Digital scrapbook designers offer all sorts of frames you can use to show off your photos. Many times those frames lie completely flat on the page so that you can apply your own shadows. Those frames are easy to use because you can simply resize your photo to fit the frame, place it beneath the frame, add your drop shadow and you’re done.
But what do you do when the frame has “custom” shadows like these? Rather than the default shadows that are built into Photoshop/Elements, these shadows often have lifted corners that give the illusion that the photo is popping off the page. The look is impressive — but how do you add your photo making sure it fits the frame properly but does not obscure those cool shadows?
The answer is to attach a “layer mask” to your photo layer in Photoshop or Photoshop Elements. A layer masks allows you to selectively show, hide, or partially show portions of your image. Because layer masks are “non-destructive” — meaning you are only hiding the extra areas of your photos, not erasing them — if you later change you mind about how much of the photo you wanted to reveal, you can always remove the layer mask and start over.
Note: In addition to “layer masks,” Photoshop and Photoshop Elements also permit the use of “clipping masks“. It’s easy to confuse the two terms but, although they are some what similar in the sense they both affect how much of a photo is visible, they are different animals.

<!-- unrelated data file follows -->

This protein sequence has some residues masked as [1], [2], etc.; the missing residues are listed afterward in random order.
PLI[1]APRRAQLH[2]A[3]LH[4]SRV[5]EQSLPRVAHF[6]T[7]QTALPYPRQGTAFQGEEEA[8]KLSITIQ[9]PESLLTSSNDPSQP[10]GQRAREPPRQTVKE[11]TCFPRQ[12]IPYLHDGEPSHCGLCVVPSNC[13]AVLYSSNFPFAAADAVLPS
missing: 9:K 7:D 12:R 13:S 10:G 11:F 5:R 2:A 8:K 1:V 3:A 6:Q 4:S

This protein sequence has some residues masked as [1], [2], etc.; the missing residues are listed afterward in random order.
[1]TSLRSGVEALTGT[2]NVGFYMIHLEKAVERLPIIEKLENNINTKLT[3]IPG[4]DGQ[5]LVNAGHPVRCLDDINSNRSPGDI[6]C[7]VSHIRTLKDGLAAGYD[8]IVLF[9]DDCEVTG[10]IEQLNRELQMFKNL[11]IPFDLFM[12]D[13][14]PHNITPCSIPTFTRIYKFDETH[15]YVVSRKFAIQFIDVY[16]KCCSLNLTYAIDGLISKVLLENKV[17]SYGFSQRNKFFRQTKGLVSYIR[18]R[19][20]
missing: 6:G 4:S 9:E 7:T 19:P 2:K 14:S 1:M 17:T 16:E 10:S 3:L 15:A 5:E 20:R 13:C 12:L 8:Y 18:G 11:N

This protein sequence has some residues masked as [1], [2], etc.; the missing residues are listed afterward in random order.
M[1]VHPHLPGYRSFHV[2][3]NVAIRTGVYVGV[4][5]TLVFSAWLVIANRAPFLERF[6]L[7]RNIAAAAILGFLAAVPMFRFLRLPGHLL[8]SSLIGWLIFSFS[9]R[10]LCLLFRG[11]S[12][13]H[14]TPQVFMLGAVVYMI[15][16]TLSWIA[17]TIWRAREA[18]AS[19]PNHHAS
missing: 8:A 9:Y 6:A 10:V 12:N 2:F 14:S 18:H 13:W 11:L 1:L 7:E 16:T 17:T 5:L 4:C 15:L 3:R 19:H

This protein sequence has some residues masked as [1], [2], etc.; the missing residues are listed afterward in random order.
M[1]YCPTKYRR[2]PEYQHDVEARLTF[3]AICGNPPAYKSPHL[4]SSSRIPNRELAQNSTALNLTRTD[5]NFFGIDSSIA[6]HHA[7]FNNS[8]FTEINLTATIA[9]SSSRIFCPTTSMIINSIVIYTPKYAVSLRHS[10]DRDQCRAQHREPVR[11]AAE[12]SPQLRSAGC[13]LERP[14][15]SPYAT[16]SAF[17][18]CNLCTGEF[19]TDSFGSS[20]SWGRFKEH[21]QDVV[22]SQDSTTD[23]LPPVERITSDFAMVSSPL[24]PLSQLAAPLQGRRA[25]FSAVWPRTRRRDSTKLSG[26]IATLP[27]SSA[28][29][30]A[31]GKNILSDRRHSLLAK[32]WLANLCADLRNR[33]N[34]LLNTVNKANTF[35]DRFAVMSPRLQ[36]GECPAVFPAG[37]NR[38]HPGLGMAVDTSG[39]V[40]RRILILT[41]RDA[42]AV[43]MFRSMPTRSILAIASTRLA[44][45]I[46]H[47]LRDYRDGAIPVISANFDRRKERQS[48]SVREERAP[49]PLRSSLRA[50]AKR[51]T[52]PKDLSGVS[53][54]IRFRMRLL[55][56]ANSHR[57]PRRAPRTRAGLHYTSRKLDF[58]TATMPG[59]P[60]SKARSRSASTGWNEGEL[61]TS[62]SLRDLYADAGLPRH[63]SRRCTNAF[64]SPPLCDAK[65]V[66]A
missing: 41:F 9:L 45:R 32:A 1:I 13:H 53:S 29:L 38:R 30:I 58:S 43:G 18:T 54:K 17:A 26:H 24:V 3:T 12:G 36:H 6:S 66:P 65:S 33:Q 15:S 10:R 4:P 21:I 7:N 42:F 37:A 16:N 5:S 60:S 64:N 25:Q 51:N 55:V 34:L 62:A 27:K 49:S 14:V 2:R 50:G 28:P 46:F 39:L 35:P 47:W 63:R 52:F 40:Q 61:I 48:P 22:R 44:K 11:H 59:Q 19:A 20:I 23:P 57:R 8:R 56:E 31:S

- A layer mask affects the layer it is attached to, as you will see in my tutorial.
- A clipping mask forces one layer to conform to the shape and opacity of one or more layers, which are grouped (or clipped) together. See Using Clipping Masks for more explanation and helpful tips and then learn how to use Photoshop/Elements brushes to make your own masks for for clipping.
Video Tutorial: Using Pre-shadowed Digital Photo Frames
My short video will show you how to place your photo and the frame on your page and then how to select and “mask” away the parts of the photo you want to hide — and be sure to check out my tips and resources below!
Layer Mask Tips
Layer masks may sound intimidating, but if you keep in mind these simple tips, you’ll master them in no time!
- Be sure the Layer Mask is selected (active) before painting on your photo.
- You can tell your Layer Mask is active by the border around it in the Layers Panel.
- When you first add a Layer Mask it is white by default so it reveals (shows) everything on that Layer and you won’t see a change to your photo.
- Remember, white reveals, black conceals:
- You can conceal (or hide, or mask) any areas of your layer by painting over them with black.
- Bring back a part of the layer you didn’t mean to mask by painting with white.
- The Foreground Color chip determines what color your Brush will paint with.
- You can switch your Foreground Color between black and white by pressing “x” on your keyboard.
- If you love using frames on your layouts as much as much as I do, check out all of the digital scrapbooking photo frames I have waiting for you in my shop!
- You may also like my tutorial on Using Layered Postage Stamp Frames.
- Use Coupon Code: VRD-FRAMES-TWO to take $2.00 off any of my frame sets!
- Leave a comment below if you have any questions about this tutorial— or just to let me know you found it helpful!